Q & A

Wellness Q & A

By March 21, 2018January 19th, 2022No Comments

You asked, we answered!

Q: Are superfoods too good to be true?

A: I don’t use the term “super” in the context of foods because it can be a bit misleading. No one food is a miracle cure for anything, but certain foods have more nutritional value than others. Foods like blueberries, acai berries, kale and wheatgrass are touted as superfoods, and while they don’t wear capes and fight crime, they’re still pretty special. Generally the brighter the colour, the more antioxidant properties a food will have which helps the body fight against free radical damage. Instead of focusing on one single food as super, try to eat the rainbow and get a wide variety of fresh fruits and vegetables in every colour.

Q: I’m worried about protein, what are my best sources as a vegetarian?

A: When people find out that I follow a vegan diet that is usually their first question: “where do you get your protein”. Protein is one of the building blocks of our body and has a role in hormone and enzyme production and immune health. Needless to say, it’s a key component of our diet; however, most people in the Western world consume too much protein. This can be taxing for the kidneys as they have to filter out the excess amino acids. Typically when people think protein they think animals, but plants offer plenty of protein (along with other important vitamins and minerals and a good amount of fibre). My top picks for plant-based protein are:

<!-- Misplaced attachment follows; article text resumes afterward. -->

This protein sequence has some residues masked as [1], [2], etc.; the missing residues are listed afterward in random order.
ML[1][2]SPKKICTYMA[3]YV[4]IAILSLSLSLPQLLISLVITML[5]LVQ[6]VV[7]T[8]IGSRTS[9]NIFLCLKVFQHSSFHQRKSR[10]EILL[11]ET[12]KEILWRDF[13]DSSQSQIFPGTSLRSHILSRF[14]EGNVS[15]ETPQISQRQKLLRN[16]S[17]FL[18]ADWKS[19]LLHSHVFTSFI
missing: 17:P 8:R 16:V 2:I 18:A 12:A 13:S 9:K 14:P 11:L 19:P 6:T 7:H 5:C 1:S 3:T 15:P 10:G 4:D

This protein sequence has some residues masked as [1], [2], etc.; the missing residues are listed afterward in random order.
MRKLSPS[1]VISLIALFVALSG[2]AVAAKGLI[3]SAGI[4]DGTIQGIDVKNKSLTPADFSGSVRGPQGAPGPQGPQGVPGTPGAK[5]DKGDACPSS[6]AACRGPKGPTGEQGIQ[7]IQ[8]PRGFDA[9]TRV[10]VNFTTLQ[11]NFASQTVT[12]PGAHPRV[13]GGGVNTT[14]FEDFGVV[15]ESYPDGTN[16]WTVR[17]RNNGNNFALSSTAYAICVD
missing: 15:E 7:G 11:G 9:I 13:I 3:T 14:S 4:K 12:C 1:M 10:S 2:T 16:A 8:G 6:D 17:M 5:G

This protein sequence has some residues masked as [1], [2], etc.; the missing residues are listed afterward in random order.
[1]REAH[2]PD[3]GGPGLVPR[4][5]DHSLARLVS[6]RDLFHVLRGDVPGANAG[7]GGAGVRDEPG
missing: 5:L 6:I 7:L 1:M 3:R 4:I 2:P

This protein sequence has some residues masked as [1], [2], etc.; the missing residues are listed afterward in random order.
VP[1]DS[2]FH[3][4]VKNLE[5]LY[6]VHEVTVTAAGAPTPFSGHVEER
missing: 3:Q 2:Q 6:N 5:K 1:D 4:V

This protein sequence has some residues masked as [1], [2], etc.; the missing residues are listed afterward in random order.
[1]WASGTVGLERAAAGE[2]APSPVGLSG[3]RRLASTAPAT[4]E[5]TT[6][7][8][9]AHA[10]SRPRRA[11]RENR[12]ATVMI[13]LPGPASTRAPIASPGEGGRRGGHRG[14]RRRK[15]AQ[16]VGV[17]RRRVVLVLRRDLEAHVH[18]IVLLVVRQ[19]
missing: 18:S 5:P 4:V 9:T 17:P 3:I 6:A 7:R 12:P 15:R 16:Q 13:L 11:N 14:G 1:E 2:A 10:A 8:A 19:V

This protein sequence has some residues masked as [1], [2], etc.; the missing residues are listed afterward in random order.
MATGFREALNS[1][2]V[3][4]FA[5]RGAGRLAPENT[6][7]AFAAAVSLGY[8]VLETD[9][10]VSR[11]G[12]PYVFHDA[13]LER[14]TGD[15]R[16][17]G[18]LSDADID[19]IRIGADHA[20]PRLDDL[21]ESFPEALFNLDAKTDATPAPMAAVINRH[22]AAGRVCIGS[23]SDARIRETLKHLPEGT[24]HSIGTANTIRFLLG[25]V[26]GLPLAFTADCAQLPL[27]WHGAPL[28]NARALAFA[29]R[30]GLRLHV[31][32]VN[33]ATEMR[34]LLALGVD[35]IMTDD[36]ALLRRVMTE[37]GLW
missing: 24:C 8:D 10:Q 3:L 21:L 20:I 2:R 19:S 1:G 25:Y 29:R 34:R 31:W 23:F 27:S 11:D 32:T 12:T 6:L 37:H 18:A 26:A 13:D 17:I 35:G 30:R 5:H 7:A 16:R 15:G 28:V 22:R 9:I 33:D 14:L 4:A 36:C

1. Chickpeas- 39g per 1 cup cooked

2.Lentils- 18g per 1 cup cooked

3. Tofu- 10g per ½ cup

4.Quinoa- 8g per 1 cup cooked

Bonus: vegetables also have protein, 1 cup of kale has 3g of protein!

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Q: I often get heartburn after meals, what should I do?

A: First, see if you can spot a trend. Common heartburn trigger foods include spicy foods, alcohol, and caffeine. Try removing these items for a little bit and see if the heartburn resolves itself. Most people experiencing heartburn actually have an underactive stomach and aren’t producing enough acid; counter-intuitive, isn’t it? In order for proper digestion to occur we need to be in a calm and unrushed environment. Without this we don’t produce enough stomach acid. Our stomach tries to manually churn the food and some acid escapes back up our esophagus, leading to heart burn (this is one of several reasons it leaks back up). My tips for heartburn:

1. Sit in a calm, quiet place for meal time and remove any distractions.

2. Chew your food thoroughly.

3. Animal protein food can be especially tough for digestion. Try plant-based proteins like legumes or tofu.